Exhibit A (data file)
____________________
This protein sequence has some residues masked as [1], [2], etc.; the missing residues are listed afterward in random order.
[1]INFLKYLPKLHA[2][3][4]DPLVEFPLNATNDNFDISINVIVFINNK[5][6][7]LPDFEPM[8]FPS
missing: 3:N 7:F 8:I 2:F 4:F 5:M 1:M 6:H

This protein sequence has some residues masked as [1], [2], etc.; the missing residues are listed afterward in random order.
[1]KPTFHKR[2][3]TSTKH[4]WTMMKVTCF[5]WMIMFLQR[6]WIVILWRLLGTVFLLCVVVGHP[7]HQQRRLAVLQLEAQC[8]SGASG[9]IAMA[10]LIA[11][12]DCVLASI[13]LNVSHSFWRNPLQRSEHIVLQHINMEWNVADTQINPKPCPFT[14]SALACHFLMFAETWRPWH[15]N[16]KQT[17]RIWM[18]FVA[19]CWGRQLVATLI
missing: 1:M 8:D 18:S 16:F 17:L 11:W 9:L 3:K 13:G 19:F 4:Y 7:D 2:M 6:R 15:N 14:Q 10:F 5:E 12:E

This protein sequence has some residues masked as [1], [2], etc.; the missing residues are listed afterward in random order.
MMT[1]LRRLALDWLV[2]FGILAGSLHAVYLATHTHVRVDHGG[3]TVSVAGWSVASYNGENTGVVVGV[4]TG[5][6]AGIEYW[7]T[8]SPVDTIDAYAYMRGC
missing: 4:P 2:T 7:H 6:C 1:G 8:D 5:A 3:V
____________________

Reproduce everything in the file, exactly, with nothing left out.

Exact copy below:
This protein sequence has some residues masked as [1], [2], etc.; the missing residues are listed afterward in random order.
[1]INFLKYLPKLHA[2][3][4]DPLVEFPLNATNDNFDISINVIVFINNK[5][6][7]LPDFEPM[8]FPS
missing: 3:N 7:F 8:I 2:F 4:F 5:M 1:M 6:H

This protein sequence has some residues masked as [1], [2], etc.; the missing residues are listed afterward in random order.
[1]KPTFHKR[2][3]TSTKH[4]WTMMKVTCF[5]WMIMFLQR[6]WIVILWRLLGTVFLLCVVVGHP[7]HQQRRLAVLQLEAQC[8]SGASG[9]IAMA[10]LIA[11][12]DCVLASI[13]LNVSHSFWRNPLQRSEHIVLQHINMEWNVADTQINPKPCPFT[14]SALACHFLMFAETWRPWH[15]N[16]KQT[17]RIWM[18]FVA[19]CWGRQLVATLI
missing: 1:M 8:D 18:S 16:F 17:L 11:W 9:L 3:K 13:G 19:F 4:Y 7:D 2:M 6:R 15:N 14:Q 10:F 5:E 12:E

This protein sequence has some residues masked as [1], [2], etc.; the missing residues are listed afterward in random order.
MMT[1]LRRLALDWLV[2]FGILAGSLHAVYLATHTHVRVDHGG[3]TVSVAGWSVASYNGENTGVVVGV[4]TG[5][6]AGIEYW[7]T[8]SPVDTIDAYAYMRGC
missing: 4:P 2:T 7:H 6:C 1:G 8:D 5:A 3:V